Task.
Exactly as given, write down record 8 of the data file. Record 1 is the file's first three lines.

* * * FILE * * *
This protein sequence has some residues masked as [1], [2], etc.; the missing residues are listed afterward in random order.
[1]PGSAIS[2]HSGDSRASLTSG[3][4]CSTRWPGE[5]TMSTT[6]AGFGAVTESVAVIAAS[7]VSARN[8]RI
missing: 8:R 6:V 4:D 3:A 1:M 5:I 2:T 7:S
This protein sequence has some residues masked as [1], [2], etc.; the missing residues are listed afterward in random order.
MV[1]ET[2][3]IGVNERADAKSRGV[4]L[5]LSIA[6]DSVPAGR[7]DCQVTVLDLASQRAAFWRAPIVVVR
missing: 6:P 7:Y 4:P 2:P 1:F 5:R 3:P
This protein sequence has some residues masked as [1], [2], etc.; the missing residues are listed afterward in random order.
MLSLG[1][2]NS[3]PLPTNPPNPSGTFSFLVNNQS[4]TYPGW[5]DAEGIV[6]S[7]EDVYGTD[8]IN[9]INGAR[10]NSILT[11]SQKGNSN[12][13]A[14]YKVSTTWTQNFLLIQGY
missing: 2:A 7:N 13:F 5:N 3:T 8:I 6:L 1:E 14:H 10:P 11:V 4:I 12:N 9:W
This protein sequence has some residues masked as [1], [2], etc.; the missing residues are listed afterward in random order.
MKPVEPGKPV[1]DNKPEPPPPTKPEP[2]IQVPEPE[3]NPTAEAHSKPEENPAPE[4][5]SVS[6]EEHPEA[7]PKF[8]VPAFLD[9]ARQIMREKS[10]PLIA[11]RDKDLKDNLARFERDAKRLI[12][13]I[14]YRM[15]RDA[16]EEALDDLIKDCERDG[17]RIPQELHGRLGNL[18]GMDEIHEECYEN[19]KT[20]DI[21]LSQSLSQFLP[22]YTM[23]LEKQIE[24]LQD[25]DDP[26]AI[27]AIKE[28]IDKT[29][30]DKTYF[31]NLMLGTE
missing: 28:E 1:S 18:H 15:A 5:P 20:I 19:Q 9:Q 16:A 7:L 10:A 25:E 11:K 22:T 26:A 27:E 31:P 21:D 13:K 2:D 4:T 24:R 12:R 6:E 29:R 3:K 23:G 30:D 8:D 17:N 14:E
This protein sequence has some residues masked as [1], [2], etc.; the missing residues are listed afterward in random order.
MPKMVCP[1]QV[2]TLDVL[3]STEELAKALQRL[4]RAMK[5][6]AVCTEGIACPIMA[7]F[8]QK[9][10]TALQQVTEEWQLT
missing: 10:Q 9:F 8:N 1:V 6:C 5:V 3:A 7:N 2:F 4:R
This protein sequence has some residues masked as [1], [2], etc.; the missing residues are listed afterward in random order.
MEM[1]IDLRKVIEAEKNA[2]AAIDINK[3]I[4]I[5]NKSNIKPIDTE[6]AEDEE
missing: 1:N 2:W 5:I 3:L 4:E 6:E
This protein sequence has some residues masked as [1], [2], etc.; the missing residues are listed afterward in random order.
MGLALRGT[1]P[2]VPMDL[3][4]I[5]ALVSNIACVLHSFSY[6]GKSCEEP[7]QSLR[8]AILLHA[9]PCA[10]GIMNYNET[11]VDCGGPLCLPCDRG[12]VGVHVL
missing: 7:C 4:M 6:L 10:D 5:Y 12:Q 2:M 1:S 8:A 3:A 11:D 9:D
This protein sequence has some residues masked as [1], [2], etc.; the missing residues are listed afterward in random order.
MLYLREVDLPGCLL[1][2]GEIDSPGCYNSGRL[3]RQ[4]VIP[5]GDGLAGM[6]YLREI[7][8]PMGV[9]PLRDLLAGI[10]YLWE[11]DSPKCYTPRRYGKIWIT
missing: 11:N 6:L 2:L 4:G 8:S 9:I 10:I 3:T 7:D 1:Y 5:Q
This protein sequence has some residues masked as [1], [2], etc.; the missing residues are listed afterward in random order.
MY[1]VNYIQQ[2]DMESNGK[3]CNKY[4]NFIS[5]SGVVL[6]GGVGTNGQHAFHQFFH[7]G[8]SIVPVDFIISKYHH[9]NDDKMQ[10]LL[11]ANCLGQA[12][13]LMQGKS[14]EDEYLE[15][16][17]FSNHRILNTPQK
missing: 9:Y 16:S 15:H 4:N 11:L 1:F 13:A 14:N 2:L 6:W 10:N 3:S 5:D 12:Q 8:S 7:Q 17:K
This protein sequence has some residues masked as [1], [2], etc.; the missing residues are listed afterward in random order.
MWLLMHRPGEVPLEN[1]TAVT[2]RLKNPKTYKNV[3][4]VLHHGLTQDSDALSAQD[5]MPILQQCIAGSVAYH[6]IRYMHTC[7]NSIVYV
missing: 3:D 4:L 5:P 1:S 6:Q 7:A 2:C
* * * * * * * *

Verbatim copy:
This protein sequence has some residues masked as [1], [2], etc.; the missing residues are listed afterward in random order.
MLYLREVDLPGCLL[1][2]GEIDSPGCYNSGRL[3]RQ[4]VIP[5]GDGLAGM[6]YLREI[7][8]PMGV[9]PLRDLLAGI[10]YLWE[11]DSPKCYTPRRYGKIWIT
missing: 11:N 6:L 2:L 4:G 8:S 9:I 10:I 3:T 7:D 1:Y 5:Q